For as long as I’ve known the name “Rudolf Bultmann” it has been presented to me as something akin to “Darth Vader” or “Cruella De Vil”, i.e., the arch-liberal, the arch-nemesis of the drama known as “critical scholarship” of the Bible. While I am a confessing Christian it has become increasingly difficult over the years for me to trust the apologetics of my brothers and sisters. I appreciate their desire to defend orthodoxy, but I feel an ethical obligation, when possible, to make sure that I am somewhat familiar with the argument being rebutted, especially when the figure is a giant like Bultmann. (This isn’t always possible, for some theories are very fringe and there is not enough time in the day to investigate every claim made by each and every person.) So, I’ve been reading a biography on Bultmann while slowly processing some of his essays. I won’t pretend to be an expert on Bultmann by any stretch of the imagination: I’ve only been doing this here and there for a few months. I will say that Bultmann doesn’t seem to be fitting neatly into the categories I’ve heard attributed to him by others. For example, his essay “Liberal Theology and Latest Movement” in Faith and Theology, V.1 (trans. from Glauben and Verstehen I by L.P. Smith) sounds like the sort of thing my Barthian friends might say. More importantly, while Bultmann doesn’t seem to align well with the liberals of his day there are points when his understanding of encountering the proclaimed Christ makes me feel like a skeptic, like someone tied tightly to the epistemology of modernity. It has been an eye-opening experience.
You may be wondering if I mistakingly titled this post. I did not. While Bart D. Ehrman is no Rudolf Bultmann he is someone who plays the aformentioned arch-liberal, arch-nemesis role for modern Evangelicals. Bultmann tried to find a theological kernel in the midst of the husk of mythology. It doesn’t seem as if Ehrman cares to preserve even this much. So, again, Ehrman is not Bultmann, but they do play a similar role.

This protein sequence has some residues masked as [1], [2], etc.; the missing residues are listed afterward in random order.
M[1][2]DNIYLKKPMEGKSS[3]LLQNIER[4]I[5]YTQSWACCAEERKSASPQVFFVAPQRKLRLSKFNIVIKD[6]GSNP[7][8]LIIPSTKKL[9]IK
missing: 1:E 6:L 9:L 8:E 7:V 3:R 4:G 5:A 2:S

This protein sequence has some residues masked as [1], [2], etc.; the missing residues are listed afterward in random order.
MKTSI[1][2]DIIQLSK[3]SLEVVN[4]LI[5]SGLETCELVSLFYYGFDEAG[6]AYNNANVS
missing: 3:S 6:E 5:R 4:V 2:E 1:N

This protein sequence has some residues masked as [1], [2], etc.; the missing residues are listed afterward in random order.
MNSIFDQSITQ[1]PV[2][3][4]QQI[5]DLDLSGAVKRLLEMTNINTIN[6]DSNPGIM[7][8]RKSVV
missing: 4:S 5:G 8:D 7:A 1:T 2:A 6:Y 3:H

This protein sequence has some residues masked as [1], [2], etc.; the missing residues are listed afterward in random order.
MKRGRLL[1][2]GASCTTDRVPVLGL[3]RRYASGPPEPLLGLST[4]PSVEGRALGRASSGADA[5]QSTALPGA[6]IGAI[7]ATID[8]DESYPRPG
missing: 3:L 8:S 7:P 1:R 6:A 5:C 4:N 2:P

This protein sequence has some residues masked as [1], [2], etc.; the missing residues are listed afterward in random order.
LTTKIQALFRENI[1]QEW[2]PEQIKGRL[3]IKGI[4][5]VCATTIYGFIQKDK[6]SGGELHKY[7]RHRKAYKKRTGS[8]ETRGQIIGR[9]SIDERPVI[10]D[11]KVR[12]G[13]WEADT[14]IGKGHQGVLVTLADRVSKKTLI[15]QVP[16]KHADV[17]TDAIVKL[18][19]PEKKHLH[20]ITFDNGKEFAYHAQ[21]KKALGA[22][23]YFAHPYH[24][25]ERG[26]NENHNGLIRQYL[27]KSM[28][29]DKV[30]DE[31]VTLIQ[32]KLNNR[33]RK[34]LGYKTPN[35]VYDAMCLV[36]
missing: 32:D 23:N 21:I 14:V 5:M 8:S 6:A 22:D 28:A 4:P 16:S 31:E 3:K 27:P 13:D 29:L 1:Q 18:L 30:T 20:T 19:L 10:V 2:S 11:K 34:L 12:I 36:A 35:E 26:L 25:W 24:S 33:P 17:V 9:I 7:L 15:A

I’ve read several of Ehrman’s books over the years. Even when I disagree with what he is saying I find them insightful, provocative, and educational. I know people who have met Ehrman and speak very highly of him as a person. So, while I am quite sure I won’t align with Ehrman’s worldview on many issues I feel like if I am going to pay attention to the current debate over early Christology being initiated by Ehrman and embraced by Evangelical scholars it is only right and honest to read his book.
I will be receiving a copy of How God Became Jesus: The Real Origins of Belief in Jesus’ Divine Nature —A Response to Bart D. Ehrman in the mail next week courtesy of Zondervan. Today I purchased the Kindle Edition of Ehrman’s How Jesus Became God: The Exaltation of the Jewish Preacher from Galilee in order to read these books side-by-side. The response volume includes essays from Mike Bird, Craig A. Evans, Simon J. Gathercole, Chris Tilling, and Charles E. Hill — all respectable and respectful scholars. While I am sure there will be a lot of mud slinging and ad hominem attacks in the blogosphere I think the authors who are participating will be fair and insightful. If Ehrman is wrong about this or that point then let’s let the quality of the argument make this apparent. If he is right or insightful, then let’s maintain a posture ready to learn from him. For the patient reader the side-by-side comparison of these two books may prove to be a very educational experience.
Next week I will begin to try to blog slowly through both volumes. I have other things to do, so I can’t promise that the pace will be quick, nor do I plan on being very extensive in my comments, but I do hope to attract others who may be interested in discussing these two books, fairly and kindly. If you’re interested I invite you to join me beginning Monday. If you are blogging about either one of these books I invite you to share your thoughts/links with me so that I can dialogue with you as well.
One final word: I am aware that HarperCollins will benefit from both of these books. Harper One and Zondervan are both subsidiaries of HarperCollins. I’m not mad. If this publishing company is willing to create the space for this sort of debate, and it is a debate that interests a lot of people, then they should get paid. I must say though that this is genius marketing. You can’t lose when you root for both sides!